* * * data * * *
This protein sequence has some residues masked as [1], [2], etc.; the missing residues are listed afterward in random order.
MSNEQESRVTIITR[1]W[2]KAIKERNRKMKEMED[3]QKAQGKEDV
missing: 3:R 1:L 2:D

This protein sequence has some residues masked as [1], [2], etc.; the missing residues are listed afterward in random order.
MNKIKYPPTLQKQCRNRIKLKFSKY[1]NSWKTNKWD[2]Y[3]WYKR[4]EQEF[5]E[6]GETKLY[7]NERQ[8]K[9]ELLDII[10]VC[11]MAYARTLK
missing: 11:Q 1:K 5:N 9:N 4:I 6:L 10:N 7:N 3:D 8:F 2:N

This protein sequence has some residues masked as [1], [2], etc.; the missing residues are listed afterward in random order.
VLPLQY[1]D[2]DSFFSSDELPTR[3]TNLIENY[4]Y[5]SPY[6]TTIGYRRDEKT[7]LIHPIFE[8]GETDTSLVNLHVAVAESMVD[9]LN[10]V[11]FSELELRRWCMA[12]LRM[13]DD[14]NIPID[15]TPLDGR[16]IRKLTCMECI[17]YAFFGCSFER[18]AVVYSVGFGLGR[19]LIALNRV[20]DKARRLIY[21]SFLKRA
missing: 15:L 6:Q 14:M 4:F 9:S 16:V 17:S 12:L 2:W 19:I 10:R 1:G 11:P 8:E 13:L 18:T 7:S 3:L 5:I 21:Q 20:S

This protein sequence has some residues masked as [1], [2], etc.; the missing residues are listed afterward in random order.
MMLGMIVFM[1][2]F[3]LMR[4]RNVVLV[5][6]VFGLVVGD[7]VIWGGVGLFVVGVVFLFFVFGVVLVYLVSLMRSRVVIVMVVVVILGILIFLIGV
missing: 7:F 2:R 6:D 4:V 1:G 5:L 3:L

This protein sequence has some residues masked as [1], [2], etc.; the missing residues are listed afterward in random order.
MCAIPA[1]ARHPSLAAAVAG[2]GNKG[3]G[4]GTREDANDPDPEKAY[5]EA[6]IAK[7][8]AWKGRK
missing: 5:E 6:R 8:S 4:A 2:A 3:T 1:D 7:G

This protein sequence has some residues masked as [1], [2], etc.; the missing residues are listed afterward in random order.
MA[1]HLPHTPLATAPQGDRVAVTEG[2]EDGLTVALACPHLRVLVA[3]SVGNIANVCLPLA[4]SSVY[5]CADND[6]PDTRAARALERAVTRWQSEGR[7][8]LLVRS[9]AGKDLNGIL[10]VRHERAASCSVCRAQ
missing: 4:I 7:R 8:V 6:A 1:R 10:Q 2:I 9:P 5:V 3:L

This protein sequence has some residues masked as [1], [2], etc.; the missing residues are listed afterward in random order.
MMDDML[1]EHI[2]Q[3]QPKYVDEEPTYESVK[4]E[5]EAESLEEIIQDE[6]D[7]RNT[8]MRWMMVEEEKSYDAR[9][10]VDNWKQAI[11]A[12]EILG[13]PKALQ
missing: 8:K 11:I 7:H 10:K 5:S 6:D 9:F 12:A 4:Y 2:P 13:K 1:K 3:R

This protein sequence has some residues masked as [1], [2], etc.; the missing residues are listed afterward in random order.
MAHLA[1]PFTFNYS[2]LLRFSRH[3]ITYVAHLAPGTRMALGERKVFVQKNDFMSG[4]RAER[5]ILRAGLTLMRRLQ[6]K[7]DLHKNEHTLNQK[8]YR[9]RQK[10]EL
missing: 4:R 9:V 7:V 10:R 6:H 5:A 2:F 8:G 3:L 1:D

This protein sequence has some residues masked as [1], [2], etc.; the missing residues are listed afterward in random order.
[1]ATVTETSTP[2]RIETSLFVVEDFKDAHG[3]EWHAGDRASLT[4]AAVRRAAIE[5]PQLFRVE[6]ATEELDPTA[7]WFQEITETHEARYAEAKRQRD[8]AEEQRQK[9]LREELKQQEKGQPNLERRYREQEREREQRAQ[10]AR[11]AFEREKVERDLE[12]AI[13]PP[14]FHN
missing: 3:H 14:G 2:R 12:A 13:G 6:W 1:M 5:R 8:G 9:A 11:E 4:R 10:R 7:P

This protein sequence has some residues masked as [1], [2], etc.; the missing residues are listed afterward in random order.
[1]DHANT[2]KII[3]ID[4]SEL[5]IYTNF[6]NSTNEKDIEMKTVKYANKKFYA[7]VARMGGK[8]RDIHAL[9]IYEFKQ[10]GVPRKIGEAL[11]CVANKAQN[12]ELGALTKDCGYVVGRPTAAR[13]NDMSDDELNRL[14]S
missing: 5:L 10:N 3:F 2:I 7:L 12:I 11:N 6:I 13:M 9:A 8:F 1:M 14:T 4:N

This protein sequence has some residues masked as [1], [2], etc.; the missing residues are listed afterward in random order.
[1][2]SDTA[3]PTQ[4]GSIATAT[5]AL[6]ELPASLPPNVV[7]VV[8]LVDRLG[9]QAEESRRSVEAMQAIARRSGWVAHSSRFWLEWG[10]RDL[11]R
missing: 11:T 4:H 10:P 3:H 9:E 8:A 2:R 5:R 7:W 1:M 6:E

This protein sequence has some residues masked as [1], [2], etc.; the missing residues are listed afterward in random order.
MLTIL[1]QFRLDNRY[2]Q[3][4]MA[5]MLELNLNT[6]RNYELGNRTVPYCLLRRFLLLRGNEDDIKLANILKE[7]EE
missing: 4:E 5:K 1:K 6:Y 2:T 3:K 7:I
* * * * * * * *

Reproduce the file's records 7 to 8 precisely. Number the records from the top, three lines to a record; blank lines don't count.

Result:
This protein sequence has some residues masked as [1], [2], etc.; the missing residues are listed afterward in random order.
MMDDML[1]EHI[2]Q[3]QPKYVDEEPTYESVK[4]E[5]EAESLEEIIQDE[6]D[7]RNT[8]MRWMMVEEEKSYDAR[9][10]VDNWKQAI[11]A[12]EILG[13]PKALQ
missing: 8:K 11:I 7:H 10:K 5:S 6:D 9:F 12:A 4:Y 2:P 13:K 1:K 3:R

This protein sequence has some residues masked as [1], [2], etc.; the missing residues are listed afterward in random order.
MAHLA[1]PFTFNYS[2]LLRFSRH[3]ITYVAHLAPGTRMALGERKVFVQKNDFMSG[4]RAER[5]ILRAGLTLMRRLQ[6]K[7]DLHKNEHTLNQK[8]YR[9]RQK[10]EL
missing: 4:R 9:V 7:V 10:R 6:H 5:A 2:F 8:G 3:L 1:D